6 Tips to Improve Your IELTS Academic Writing Score

by Roshan Patroo

For many students, the writing section of the IELTS test can be one of the most challenging. The good news is that careful preparation will go a long way in helping to get the band score you need. Use the six tips below to maximize your chances of success in the writing section of your upcoming IELTS test.
  1. Plan your time effectively.
Since the number of words you need to write for part two of IELTS (250 words) is longer than part one (150 words), make sure you plan your time to reflect this. This is particularly important because approximately two-thirds of your mark is given to task two. Therefore, you want to spend about two-thirds of your time (approximately 40 minutes) in this section.
  1. Read the question carefully.
Many test-takers rush into answering the writing question without reading it carefully. Do not do this! For part one, the task usually asks you to summarize, select, and make comparisons. If you see these words, underline them—they are important! When you are completing the task, go through your work and make sure you have summarized the information, selected key points and made comparisons.
For task two, cover all parts of the task.  For example, if the task asks you to give advantages and disadvantages, ensure that you have given both. Similarly, if you are asked to give your opinion, make sure you have done so and that it is clear.
  1. Include an “overview” in part one.
An overview is a summary of information that doesn’t include every single detail. For part one of the academic writing section, you are usually required to write an overview (that is, summarize the information). This is an important part of the task and can be included at the beginning or end.
  1. Keep it simple in the part two essay.
Grammar and vocabulary are important factors in assessing your writing band, but some students believe they must write extremely long sentences or use very complicated vocabulary in order to get a higher band. This is not true! The important thing is that your ideas are easy to understand.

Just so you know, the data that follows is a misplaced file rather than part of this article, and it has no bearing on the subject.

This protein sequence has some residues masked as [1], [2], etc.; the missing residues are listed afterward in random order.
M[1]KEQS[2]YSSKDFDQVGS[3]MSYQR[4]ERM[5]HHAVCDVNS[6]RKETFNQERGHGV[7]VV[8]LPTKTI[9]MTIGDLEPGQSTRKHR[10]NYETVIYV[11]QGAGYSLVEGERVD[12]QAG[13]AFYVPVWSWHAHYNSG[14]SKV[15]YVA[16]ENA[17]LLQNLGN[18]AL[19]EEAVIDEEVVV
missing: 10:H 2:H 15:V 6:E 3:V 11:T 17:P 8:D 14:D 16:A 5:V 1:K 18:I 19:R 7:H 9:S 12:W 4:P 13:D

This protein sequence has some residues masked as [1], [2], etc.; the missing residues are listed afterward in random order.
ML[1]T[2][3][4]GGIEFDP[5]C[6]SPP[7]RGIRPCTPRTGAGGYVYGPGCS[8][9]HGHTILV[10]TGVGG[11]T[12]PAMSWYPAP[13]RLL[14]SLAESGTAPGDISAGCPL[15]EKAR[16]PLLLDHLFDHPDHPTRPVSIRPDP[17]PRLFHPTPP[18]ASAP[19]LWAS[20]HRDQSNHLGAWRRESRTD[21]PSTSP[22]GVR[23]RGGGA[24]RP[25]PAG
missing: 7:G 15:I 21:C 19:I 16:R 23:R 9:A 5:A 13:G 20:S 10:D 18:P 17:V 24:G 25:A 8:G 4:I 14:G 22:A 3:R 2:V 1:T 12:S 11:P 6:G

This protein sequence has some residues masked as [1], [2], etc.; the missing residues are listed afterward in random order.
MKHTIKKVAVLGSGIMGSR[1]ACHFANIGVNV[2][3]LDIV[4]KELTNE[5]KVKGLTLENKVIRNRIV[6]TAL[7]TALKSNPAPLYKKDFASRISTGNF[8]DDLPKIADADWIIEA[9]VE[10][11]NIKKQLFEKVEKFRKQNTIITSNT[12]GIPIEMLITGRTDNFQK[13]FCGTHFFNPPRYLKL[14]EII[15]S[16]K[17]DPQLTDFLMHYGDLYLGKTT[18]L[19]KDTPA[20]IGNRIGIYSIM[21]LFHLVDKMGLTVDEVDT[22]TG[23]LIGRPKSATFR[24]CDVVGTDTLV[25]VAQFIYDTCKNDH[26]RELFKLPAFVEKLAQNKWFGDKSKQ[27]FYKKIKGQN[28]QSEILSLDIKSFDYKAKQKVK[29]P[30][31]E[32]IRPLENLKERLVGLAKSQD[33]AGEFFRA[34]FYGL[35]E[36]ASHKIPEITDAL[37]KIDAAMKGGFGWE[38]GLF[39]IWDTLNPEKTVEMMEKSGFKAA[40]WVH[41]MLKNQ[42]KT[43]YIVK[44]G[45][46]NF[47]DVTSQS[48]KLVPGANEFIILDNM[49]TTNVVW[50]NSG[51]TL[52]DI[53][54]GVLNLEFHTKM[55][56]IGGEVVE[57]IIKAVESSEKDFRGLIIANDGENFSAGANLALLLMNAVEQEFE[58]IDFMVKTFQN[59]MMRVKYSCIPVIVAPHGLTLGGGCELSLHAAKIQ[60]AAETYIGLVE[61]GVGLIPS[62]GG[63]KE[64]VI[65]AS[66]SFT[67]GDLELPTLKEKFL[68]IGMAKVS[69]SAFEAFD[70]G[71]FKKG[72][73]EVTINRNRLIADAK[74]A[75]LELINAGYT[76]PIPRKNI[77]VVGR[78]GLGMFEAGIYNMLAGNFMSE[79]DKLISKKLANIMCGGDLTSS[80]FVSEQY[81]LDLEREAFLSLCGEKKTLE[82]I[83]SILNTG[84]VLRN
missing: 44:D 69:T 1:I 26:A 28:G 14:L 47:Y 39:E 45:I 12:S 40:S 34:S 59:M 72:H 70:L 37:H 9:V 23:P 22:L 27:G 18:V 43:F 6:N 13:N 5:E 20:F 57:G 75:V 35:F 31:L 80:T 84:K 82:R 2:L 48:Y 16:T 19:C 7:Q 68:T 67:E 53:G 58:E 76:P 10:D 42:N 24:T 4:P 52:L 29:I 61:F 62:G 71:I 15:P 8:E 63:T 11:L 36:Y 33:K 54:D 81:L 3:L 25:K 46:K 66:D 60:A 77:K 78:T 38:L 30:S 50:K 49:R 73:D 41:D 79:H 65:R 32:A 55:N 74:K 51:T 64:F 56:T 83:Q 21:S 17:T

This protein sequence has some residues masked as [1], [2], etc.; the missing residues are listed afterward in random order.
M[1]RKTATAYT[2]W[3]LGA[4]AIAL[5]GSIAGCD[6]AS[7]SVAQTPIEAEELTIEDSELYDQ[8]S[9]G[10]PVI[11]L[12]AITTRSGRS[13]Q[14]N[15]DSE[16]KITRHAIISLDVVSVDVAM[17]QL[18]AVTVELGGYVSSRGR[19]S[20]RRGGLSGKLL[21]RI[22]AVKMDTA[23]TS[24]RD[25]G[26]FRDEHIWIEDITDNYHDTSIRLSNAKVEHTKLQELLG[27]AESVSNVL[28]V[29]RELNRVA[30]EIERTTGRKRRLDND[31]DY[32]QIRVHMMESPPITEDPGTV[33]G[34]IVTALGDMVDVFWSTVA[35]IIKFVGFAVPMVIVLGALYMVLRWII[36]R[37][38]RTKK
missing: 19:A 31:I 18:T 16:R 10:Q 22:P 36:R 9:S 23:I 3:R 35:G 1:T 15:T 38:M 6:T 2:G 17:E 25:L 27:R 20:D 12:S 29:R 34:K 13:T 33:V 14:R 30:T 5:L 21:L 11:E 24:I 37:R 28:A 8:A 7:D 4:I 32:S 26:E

Don’t try to use complicated words that you may spell incorrectly; replace these words with ones that you are more confident using.
Also, remember that the quality of your English is what is being assessed. Don’t spend too long thinking about whether your ideas are “smart” or “intellectual” enough. Think of ideas that are easy to explain; then concentrate on the grammatical forms and vocabulary you need to express these ideas on paper.
  1. Be realistic.
Becoming proficient at any language takes effort and time. If you score a band or two lower than you would like (for example you need a band 7, but you get a 5 or 6), it is not advisable to take the test again immediately because you will most likely score a similar band. Take the time to practice your writing skills before you take the test again.
You can even take a practice test (for a small fee), which will be marked by an official IELTS examiner. Your practice test will include a band score and detailed feedback. This exercise will help you know how ready you are to take the test and get the band score you need. This service is called IELTS Progress Check.
  1. Help is available.
In preparation for your IELTS academic writing, you need to have a plan. There are a host of free online practice materials to help you practice. If you need more help, invest in a teacher who will be able to tell you where you may be going wrong and what to improve on.
Practice for the test as much as you can. You can never be too overprepared.

For information on IELTS practice materials and courses, visit the British Council IELTS Canada prepare page. Good luck with your IELTS preparation!

Source: WES.org

Finding Canadian Education Programs and Scholarships

by Kevin Kamal

Contrary to some perceptions, Canada is not equal to the winter season! Actually, all Canadian cities experience four seasons throughout the year. With its vast, beautiful geography, rich history of indigenous people, and a national policy for multiculturalism, Canada is a gem for prospective international students.
Canada has a formalized immigration policy and annually welcomes approximately 250,000 immigrants. Canada is one of the few countries with a well-established pathway from being an international student to becoming a permanent resident and a Canadian citizen.
Canadian international student tuition fees and living expenses are one of the lowest among popular English-speaking countries. Additionally, the country has many internationally renowned universities. According to one report, a total of 26 Canadian universities ranked within the top 800 universities worldwide. Of these, three top universities in Canada are ranked within the global top 50, and a further 10 in the top 300.
These numbers must be looked at based on the total number of universities in Canada. With about 36 million in total population and 13 provinces and territories, there are about 100 universities and over 125 publicly funded colleges to choose from.
If you are considering studying in Canada, you should familiarize yourself with the Canadian Bureau for International Education (CBIE) and its Student Centre. You will find CBIE’s Search Canadian Programs and Scholarships tool very handy for gathering essential information on universities and colleges in Canada.

This online tool allows you to search Canadian universities and colleges by name, the program of study, undergraduate- and graduate-level programs, and, yes, available scholarships. Just like the country itself, the tool is bilingual and it is available in French and English.
Source: WES.org

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